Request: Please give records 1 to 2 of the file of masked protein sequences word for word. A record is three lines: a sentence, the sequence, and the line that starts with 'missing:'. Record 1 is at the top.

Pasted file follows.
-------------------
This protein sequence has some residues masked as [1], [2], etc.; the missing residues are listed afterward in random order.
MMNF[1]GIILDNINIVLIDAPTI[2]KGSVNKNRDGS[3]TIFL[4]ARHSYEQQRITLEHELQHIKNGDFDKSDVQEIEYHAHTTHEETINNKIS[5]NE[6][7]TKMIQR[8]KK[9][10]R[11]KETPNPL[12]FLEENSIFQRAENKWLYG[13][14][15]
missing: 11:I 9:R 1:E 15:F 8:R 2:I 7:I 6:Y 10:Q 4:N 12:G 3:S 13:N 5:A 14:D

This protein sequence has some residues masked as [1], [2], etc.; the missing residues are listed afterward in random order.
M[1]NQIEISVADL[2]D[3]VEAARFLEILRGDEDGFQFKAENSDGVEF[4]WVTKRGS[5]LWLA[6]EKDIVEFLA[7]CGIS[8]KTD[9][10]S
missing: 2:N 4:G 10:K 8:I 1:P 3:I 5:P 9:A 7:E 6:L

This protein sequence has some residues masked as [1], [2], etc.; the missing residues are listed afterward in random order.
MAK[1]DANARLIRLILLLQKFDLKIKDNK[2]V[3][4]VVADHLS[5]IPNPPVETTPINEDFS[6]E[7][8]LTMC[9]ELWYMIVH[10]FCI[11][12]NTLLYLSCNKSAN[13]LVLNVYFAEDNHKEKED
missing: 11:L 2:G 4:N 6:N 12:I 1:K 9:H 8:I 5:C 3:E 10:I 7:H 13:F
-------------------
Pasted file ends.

This protein sequence has some residues masked as [1], [2], etc.; the missing residues are listed afterward in random order.
MMNF[1]GIILDNINIVLIDAPTI[2]KGSVNKNRDGS[3]TIFL[4]ARHSYEQQRITLEHELQHIKNGDFDKSDVQEIEYHAHTTHEETINNKIS[5]NE[6][7]TKMIQR[8]KK[9][10]R[11]KETPNPL[12]FLEENSIFQRAENKWLYG[13][14][15]
missing: 11:I 9:R 1:E 15:F 8:R 2:I 7:I 6:Y 10:Q 4:N 12:G 3:S 13:N 5:A 14:D

This protein sequence has some residues masked as [1], [2], etc.; the missing residues are listed afterward in random order.
M[1]NQIEISVADL[2]D[3]VEAARFLEILRGDEDGFQFKAENSDGVEF[4]WVTKRGS[5]LWLA[6]EKDIVEFLA[7]CGIS[8]KTD[9][10]S
missing: 2:N 4:G 10:K 8:I 1:P 3:I 5:P 9:A 7:E 6:L